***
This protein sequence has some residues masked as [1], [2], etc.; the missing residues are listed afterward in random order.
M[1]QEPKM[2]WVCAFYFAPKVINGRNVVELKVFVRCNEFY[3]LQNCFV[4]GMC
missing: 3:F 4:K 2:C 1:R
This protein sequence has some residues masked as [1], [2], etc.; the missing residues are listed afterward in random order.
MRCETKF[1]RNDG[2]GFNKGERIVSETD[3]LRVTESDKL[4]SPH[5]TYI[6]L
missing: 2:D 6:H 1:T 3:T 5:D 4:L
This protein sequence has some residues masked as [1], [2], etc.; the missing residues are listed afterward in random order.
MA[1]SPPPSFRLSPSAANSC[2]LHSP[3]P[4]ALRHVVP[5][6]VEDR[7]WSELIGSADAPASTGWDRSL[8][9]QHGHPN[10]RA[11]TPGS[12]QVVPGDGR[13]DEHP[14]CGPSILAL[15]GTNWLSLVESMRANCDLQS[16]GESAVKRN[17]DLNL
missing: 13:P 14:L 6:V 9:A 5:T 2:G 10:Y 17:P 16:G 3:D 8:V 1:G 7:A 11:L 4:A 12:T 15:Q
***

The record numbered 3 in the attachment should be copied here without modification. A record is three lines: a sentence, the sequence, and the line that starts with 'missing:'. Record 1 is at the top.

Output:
This protein sequence has some residues masked as [1], [2], etc.; the missing residues are listed afterward in random order.
MA[1]SPPPSFRLSPSAANSC[2]LHSP[3]P[4]ALRHVVP[5][6]VEDR[7]WSELIGSADAPASTGWDRSL[8][9]QHGHPN[10]RA[11]TPGS[12]QVVPGDGR[13]DEHP[14]CGPSILAL[15]GTNWLSLVESMRANCDLQS[16]GESAVKRN[17]DLNL
missing: 13:P 14:L 6:V 9:A 5:T 2:G 10:Y 17:P 16:G 3:D 8:V 1:G 7:A 11:L 4:A 12:T 15:Q